Tags: Paulsen | investor | sentiment | stocks

Wells Capital's Paulsen: Strong Investor Sentiment Threatens Stocks

By    |   Wednesday, 08 April 2015 07:00 AM


The S&P 500 index stands less than 2 percent from its record high, but Jim Paulsen, chief investment strategist for Wells Capital Management, sees risk for stocks in the near term.

"Recently, we have become concerned about three major challenges facing the U.S. stock market — investor sentiment has become a bit too calm and confident, valuations are a bit
too extended, and interest rates finally seem likely to soon be reset higher," he writes in a commentary provided to Newsmax Finance.

"We continue to expect the stock market to eventually navigate these challenges and most likely the bull market will persist for several more years. However, until these issues are addressed, the stock market seems likely to struggle, remain more volatile, and perhaps suffer a correction."

A correction is generally defined as a loss of at least 10 percent.

As for investor sentiment, a gauge of it called R-squared provides room for concern, Paulsen says.

When it comes to valuations, the S&P 500's trailing price-earnings ratio stood at 20.25 Friday, up from 17.69 a year ago, according to Birinyi Associates.

And on the interest-rate front, many economists expect the Federal Reserve to begin raising rates in September.

So what's an investor to do?

"Our advice is to stay overweighted equities but to diversify away from the U.S.," Paulsen explains. "Most international markets have underperformed U.S. stocks in the last few years and currently offer more attractive valuations."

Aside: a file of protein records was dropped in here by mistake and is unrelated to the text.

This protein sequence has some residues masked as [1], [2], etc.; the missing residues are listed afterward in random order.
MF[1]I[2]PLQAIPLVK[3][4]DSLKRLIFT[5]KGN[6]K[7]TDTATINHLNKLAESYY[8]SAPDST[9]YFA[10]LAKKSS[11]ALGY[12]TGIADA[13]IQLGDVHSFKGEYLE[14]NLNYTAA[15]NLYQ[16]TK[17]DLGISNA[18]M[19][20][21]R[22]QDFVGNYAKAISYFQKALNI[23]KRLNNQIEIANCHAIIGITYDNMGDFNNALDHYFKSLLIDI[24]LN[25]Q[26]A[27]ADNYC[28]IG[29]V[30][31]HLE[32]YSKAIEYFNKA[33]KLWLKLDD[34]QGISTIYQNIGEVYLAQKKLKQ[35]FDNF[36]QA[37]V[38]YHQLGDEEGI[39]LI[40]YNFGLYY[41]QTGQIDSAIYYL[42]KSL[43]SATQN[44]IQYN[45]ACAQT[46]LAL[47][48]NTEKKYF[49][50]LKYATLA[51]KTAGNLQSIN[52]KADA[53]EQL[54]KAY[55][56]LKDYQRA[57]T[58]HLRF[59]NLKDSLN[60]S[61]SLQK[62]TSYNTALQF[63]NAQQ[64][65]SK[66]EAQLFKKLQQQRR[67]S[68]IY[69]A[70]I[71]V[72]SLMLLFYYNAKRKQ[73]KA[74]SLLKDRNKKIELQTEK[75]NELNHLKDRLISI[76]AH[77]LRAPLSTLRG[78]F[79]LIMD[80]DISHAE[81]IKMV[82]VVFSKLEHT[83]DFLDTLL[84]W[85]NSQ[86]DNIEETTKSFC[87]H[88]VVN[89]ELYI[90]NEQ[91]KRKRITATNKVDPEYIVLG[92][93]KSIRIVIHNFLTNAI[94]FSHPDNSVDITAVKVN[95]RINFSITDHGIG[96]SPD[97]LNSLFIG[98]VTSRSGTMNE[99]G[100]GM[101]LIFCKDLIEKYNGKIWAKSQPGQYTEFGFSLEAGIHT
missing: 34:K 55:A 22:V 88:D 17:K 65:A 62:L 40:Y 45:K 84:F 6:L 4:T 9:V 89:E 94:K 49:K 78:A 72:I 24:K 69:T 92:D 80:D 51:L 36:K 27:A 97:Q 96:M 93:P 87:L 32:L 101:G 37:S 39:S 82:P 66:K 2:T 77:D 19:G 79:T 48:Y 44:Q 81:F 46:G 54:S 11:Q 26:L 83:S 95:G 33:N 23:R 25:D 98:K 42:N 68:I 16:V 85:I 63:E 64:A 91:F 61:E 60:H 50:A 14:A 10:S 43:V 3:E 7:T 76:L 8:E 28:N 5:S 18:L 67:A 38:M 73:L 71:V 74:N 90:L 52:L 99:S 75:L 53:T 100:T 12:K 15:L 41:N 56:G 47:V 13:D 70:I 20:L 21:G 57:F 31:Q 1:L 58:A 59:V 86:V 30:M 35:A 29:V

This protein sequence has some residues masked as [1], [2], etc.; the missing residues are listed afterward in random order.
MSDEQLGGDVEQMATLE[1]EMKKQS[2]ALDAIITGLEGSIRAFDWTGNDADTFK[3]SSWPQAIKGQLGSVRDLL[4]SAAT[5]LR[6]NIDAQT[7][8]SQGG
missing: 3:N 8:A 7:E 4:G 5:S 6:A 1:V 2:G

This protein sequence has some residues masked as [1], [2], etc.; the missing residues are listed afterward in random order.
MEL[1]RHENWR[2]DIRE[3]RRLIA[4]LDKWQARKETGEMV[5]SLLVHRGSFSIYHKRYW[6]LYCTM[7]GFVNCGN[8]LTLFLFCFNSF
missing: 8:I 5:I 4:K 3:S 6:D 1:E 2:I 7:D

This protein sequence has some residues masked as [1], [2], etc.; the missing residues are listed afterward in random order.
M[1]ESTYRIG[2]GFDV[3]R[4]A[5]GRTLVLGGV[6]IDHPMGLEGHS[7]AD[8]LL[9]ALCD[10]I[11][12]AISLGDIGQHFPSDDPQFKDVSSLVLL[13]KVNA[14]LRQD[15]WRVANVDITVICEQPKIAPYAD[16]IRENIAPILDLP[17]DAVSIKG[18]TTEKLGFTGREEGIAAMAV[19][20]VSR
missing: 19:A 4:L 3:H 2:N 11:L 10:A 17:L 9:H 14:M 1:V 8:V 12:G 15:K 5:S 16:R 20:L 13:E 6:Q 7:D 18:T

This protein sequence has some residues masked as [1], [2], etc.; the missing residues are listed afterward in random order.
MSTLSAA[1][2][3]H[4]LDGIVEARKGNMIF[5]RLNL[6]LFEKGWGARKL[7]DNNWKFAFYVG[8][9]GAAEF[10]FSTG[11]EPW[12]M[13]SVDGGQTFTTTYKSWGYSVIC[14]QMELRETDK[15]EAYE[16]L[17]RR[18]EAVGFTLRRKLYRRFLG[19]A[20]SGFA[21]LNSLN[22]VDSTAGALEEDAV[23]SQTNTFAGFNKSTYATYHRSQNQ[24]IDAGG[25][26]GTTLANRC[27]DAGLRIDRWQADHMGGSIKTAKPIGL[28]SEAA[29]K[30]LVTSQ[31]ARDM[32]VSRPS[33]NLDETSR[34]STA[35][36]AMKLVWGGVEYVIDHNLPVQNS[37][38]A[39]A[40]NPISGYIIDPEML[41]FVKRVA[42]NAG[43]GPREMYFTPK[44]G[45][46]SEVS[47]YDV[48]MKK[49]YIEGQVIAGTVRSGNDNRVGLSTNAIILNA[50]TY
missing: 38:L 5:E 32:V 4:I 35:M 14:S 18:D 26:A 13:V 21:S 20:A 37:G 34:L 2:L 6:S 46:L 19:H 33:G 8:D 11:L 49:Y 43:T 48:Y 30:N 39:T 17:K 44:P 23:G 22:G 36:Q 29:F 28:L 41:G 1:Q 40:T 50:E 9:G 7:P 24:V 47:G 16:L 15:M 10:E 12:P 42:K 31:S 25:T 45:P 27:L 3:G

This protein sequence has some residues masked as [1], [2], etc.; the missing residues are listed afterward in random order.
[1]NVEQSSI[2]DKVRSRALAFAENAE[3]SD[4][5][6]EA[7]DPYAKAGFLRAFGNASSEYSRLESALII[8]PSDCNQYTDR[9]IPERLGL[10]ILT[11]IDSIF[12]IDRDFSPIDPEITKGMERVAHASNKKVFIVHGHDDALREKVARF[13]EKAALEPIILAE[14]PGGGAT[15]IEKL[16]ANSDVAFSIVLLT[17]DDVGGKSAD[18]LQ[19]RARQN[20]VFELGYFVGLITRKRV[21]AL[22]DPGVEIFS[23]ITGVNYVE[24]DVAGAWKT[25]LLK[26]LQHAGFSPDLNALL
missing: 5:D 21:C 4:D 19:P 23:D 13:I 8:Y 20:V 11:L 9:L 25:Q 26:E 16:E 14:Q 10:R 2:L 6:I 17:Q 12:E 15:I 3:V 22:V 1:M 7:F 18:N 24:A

Robert Johnson, president of The American College of Financial Services, is more strongly bearish about the impact of Fed rate hikes on stocks.

"Given that in the future rates can do nothing but go up, my advice is for investors to psychologically prepare themselves for lower equity returns over the near future and most likely for years to come," he tells MarketWatch columnist Robert Powell.

The Fed has kept its federal funds rate target at a record low of zero to 0.25 percent since December 2008.

"Given that by most traditional valuation metrics (P-E ratio, dividend yield, and the like) the stock market is richly valued in comparison with historical norms, any significant change in monetary policy to a more restrictive stance would seem to represent a perfect storm for a stock market correction," Johnson says.

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The S&P 500 index stands less than 2 percent from its record high, but Jim Paulsen, chief investment strategist for Wells Capital Management, sees risk for stocks in the near term.
Paulsen, investor, sentiment, stocks
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2015-00-08
Wednesday, 08 April 2015 07:00 AM
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